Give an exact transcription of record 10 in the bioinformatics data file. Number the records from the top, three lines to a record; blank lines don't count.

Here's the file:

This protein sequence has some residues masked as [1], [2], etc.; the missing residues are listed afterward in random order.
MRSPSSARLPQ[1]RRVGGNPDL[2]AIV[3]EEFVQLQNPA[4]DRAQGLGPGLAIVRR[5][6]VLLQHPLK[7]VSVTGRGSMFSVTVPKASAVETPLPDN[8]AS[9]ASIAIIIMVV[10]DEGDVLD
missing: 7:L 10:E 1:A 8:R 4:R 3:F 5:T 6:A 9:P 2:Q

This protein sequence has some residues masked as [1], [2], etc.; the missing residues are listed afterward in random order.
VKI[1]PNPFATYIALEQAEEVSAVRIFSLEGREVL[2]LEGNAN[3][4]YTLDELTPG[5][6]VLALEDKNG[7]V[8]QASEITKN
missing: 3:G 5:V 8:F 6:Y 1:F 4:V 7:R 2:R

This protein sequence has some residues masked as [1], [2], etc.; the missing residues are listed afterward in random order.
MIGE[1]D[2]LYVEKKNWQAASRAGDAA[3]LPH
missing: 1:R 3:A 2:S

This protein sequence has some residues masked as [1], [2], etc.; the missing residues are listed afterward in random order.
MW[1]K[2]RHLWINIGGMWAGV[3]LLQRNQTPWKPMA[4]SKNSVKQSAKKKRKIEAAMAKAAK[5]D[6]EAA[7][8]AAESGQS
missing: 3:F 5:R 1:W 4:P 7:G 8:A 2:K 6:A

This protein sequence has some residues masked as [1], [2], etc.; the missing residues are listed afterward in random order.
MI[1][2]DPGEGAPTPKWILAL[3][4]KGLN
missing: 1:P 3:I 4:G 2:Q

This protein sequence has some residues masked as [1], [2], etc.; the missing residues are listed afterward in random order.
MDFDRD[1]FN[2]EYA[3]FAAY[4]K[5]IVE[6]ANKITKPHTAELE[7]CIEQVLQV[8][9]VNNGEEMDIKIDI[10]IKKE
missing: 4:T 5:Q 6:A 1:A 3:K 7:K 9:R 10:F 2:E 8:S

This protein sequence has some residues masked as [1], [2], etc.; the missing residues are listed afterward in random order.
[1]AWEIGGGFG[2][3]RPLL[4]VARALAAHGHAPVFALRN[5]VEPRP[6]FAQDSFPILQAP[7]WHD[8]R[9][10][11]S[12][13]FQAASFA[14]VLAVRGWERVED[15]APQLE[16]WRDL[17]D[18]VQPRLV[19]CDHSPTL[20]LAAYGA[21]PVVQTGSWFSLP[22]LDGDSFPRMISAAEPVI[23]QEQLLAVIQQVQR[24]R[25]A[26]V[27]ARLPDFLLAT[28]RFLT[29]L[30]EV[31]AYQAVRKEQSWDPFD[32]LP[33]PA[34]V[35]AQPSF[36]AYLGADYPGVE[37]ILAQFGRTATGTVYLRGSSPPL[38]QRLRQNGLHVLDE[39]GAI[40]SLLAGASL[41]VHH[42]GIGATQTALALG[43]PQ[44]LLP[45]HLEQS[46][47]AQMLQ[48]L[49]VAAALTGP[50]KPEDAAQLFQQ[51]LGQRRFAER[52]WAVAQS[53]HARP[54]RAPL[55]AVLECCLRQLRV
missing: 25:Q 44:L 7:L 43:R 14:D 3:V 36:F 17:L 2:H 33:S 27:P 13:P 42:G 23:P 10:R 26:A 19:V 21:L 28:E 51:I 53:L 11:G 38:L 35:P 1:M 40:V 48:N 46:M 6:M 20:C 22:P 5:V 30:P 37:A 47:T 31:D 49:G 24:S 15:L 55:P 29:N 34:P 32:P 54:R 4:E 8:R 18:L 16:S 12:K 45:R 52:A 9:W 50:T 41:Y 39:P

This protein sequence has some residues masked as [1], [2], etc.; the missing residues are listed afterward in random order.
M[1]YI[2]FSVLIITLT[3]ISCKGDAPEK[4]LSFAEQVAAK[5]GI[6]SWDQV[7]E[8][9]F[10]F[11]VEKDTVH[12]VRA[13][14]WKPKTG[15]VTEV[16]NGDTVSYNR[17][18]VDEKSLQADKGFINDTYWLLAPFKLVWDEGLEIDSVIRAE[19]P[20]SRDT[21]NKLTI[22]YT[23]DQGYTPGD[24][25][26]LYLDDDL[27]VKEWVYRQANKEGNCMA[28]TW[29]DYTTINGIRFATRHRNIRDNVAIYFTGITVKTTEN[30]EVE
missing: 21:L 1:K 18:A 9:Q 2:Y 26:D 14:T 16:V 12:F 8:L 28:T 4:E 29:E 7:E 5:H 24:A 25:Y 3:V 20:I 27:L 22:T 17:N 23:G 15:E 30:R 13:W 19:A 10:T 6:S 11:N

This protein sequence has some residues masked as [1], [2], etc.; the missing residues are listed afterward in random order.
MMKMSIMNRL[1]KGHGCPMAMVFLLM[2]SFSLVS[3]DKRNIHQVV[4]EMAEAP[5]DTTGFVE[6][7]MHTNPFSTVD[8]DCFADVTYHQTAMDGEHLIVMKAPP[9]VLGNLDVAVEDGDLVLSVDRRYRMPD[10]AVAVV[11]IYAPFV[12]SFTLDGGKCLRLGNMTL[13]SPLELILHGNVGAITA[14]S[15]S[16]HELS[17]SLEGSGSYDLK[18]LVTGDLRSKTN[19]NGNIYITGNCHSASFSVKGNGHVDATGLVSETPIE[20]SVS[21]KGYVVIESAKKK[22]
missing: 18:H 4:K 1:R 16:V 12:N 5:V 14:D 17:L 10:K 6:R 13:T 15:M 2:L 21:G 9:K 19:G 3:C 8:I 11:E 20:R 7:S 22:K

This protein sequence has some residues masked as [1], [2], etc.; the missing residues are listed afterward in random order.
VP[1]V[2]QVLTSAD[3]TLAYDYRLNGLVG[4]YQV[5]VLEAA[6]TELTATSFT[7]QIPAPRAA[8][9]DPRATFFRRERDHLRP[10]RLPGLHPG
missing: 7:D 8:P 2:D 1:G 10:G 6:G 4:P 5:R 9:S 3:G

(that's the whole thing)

This protein sequence has some residues masked as [1], [2], etc.; the missing residues are listed afterward in random order.
VP[1]V[2]QVLTSAD[3]TLAYDYRLNGLVG[4]YQV[5]VLEAA[6]TELTATSFT[7]QIPAPRAA[8][9]DPRATFFRRERDHLRP[10]RLPGLHPG
missing: 7:D 8:P 2:D 1:G 10:G 6:G 4:P 5:R 9:S 3:G